Brad Smith July 30, 2011 at 12:24 pm

I doubt that the mash temperature would have enough effect to create a flat beer. I would look to make sure you used a viable carbonating sugar and also that your yeast was still viable when you carbonated.


chris aylmer December 11, 2011 at 4:44 pm

I have disc0vered a great way to give your beer a lasting head once poured into the glass and I haven’t seen it mentioned before on this or similar sites.
I brew bottled stout from pale malt, roast barley, flaked barley and hops. My beer is bottle conditioned and forms a really good head initially, but it tends to disappear halfway down the glass and the flavour does not seem so smooth without the head.
I had the theory that some powder or granules might help to give the bubbles something to cling to and help them come out of solution. First I tried adding a little granulated sugar on the tip of a teaspoon and immediately plenty of bubbles formed and the head lasted better than without this addition. However, I don’t like adding sugar to anything including my beer and in any case the sugar dissolves in the beer so that it would begin to lose its effect soon after addition.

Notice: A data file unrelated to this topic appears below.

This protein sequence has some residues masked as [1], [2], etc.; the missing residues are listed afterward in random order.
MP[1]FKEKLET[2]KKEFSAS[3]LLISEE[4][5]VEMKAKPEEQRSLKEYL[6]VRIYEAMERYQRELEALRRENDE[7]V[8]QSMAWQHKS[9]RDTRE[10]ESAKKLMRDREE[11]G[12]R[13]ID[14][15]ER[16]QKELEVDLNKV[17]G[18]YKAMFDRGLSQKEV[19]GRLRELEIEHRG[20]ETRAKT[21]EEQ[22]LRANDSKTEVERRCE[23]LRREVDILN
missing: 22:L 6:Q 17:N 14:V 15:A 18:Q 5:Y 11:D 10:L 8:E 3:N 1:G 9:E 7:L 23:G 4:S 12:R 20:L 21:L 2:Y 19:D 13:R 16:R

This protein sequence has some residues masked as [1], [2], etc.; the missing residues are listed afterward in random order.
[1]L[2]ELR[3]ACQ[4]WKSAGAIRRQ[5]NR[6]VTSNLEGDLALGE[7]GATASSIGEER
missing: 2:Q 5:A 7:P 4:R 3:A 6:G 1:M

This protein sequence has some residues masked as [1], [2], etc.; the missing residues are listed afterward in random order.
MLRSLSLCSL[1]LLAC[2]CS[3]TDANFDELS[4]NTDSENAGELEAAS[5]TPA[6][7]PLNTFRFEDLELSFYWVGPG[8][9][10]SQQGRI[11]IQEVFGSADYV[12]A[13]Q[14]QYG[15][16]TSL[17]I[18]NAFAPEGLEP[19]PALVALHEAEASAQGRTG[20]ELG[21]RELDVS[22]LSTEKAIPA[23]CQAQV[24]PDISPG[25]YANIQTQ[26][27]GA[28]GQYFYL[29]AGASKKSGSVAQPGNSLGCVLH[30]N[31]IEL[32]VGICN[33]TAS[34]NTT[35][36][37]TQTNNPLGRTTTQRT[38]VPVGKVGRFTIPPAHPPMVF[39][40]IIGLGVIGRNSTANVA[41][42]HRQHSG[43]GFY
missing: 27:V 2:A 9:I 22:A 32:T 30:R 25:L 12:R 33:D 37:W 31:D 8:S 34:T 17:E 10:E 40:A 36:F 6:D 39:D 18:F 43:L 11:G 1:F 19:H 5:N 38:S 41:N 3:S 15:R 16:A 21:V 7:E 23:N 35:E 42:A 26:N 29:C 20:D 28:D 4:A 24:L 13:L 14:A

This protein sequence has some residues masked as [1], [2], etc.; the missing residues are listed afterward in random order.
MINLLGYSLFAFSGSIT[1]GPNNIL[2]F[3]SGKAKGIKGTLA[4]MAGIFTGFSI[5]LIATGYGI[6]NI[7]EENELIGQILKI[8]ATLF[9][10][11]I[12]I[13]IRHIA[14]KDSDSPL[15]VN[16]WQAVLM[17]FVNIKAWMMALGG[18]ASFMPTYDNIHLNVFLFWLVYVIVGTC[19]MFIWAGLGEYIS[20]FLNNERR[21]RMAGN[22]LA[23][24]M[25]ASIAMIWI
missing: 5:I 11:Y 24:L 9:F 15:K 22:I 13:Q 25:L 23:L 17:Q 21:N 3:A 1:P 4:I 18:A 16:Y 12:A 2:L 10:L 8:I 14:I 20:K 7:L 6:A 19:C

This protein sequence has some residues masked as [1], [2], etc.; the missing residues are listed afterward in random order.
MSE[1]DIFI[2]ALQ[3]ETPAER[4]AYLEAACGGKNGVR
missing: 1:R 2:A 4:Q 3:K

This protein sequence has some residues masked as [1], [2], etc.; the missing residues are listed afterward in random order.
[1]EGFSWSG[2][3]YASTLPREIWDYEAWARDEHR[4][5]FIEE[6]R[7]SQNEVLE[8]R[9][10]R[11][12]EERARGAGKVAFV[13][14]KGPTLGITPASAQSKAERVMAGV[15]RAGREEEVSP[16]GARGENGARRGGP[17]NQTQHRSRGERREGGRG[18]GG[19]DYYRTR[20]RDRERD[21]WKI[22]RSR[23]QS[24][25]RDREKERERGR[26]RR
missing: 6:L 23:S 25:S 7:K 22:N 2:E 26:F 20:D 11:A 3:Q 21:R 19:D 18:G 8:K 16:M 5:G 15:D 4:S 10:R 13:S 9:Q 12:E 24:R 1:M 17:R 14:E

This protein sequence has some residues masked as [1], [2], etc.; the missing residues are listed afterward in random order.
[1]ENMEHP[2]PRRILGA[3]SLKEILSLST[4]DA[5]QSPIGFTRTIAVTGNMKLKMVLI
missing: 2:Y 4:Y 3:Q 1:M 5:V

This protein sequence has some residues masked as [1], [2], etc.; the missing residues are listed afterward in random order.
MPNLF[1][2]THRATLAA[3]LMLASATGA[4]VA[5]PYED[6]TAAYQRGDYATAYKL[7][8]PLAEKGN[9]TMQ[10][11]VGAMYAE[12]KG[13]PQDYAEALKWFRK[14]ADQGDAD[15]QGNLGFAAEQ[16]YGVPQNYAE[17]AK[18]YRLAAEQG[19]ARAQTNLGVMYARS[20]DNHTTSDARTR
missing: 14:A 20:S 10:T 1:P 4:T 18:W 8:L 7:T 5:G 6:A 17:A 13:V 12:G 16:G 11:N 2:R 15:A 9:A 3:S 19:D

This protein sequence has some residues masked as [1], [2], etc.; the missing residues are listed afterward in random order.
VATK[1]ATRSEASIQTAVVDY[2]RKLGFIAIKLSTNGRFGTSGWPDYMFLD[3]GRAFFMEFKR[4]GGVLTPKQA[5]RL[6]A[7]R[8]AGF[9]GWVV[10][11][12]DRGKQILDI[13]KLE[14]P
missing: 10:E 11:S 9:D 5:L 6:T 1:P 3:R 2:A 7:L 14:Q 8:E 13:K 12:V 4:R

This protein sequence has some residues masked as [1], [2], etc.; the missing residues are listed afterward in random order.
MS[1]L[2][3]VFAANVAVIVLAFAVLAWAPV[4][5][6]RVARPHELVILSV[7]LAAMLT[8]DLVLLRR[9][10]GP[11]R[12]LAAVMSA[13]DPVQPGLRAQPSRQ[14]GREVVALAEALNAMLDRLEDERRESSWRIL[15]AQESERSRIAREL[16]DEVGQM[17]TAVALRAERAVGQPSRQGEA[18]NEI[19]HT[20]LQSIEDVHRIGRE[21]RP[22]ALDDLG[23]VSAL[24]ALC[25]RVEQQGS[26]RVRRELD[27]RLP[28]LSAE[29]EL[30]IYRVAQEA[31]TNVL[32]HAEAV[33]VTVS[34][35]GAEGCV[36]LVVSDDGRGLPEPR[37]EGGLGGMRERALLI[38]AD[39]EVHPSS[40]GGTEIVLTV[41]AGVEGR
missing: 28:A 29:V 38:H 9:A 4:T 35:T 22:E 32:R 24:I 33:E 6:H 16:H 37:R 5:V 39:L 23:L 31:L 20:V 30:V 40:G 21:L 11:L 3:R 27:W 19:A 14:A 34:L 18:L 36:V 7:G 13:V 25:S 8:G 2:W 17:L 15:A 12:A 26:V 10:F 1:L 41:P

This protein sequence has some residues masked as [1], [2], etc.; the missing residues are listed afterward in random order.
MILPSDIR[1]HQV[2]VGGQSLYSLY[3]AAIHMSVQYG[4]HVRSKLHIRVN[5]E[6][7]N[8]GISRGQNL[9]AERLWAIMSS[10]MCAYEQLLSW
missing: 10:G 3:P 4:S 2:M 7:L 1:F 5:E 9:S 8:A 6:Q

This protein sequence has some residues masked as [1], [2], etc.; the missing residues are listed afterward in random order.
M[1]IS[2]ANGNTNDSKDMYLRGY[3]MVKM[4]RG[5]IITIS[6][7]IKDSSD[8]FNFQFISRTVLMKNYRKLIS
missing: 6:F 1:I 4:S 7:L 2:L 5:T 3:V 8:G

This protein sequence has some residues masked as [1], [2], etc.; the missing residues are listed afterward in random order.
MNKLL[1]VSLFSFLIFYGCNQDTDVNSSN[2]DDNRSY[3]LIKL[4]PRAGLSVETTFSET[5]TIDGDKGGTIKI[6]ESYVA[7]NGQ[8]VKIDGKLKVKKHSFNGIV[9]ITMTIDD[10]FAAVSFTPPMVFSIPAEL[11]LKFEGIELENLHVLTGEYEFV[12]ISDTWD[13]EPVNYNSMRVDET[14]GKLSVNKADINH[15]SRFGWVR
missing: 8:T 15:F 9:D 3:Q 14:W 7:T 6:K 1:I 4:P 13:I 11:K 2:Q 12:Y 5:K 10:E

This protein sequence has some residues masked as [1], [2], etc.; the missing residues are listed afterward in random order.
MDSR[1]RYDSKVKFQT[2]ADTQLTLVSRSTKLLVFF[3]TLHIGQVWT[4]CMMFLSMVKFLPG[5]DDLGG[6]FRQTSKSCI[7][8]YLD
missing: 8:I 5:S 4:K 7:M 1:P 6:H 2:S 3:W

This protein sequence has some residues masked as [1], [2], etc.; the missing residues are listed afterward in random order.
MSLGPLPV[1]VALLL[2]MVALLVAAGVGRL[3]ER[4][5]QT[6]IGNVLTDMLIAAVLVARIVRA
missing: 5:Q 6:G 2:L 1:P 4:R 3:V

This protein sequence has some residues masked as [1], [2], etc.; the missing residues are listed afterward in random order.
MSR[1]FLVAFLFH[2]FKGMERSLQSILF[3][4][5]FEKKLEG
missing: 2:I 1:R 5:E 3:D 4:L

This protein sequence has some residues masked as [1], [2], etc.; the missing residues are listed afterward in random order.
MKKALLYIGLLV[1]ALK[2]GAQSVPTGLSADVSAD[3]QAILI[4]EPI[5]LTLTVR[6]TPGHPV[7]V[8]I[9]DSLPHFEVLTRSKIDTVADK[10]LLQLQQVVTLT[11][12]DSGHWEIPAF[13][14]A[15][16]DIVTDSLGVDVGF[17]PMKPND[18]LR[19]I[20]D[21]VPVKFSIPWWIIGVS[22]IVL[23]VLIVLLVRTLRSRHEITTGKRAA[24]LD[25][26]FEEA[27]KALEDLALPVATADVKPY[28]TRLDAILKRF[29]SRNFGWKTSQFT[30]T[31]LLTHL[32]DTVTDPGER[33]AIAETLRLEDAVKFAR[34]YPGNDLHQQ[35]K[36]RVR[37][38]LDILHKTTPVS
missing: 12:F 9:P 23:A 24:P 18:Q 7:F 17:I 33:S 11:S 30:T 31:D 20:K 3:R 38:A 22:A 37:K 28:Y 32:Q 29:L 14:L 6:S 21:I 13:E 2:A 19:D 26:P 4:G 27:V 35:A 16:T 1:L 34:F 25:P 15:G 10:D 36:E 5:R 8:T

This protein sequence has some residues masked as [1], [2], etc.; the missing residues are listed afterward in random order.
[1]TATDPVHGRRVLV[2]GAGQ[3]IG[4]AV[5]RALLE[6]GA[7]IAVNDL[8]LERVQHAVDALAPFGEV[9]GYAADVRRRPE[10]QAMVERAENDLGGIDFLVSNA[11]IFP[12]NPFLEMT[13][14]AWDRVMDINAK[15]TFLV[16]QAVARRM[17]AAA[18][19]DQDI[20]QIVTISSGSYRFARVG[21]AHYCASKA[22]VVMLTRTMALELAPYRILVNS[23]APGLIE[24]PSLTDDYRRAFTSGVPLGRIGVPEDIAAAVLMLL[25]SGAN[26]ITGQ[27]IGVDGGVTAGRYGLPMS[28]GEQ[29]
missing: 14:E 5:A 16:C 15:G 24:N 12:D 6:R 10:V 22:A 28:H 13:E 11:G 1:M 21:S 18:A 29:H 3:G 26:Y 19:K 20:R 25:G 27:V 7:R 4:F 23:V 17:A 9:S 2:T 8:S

So I tried adding a little sweet spice powder, maybe an eighth of a teaspoon. This did the trick beautifully and the head lasted all the way down the glass. The flavour was fabulous with the hint of spice and also the beer was very smooth on the palate. The spice powder is insoluble and so does not lose its effect.
I recommend trying this! Another thing to try is real ground filter coffee which is also insoluble and gives a great flavour too. I’m sure you could find other insoluble powders that do not affect the flavour of the beer if you prefer.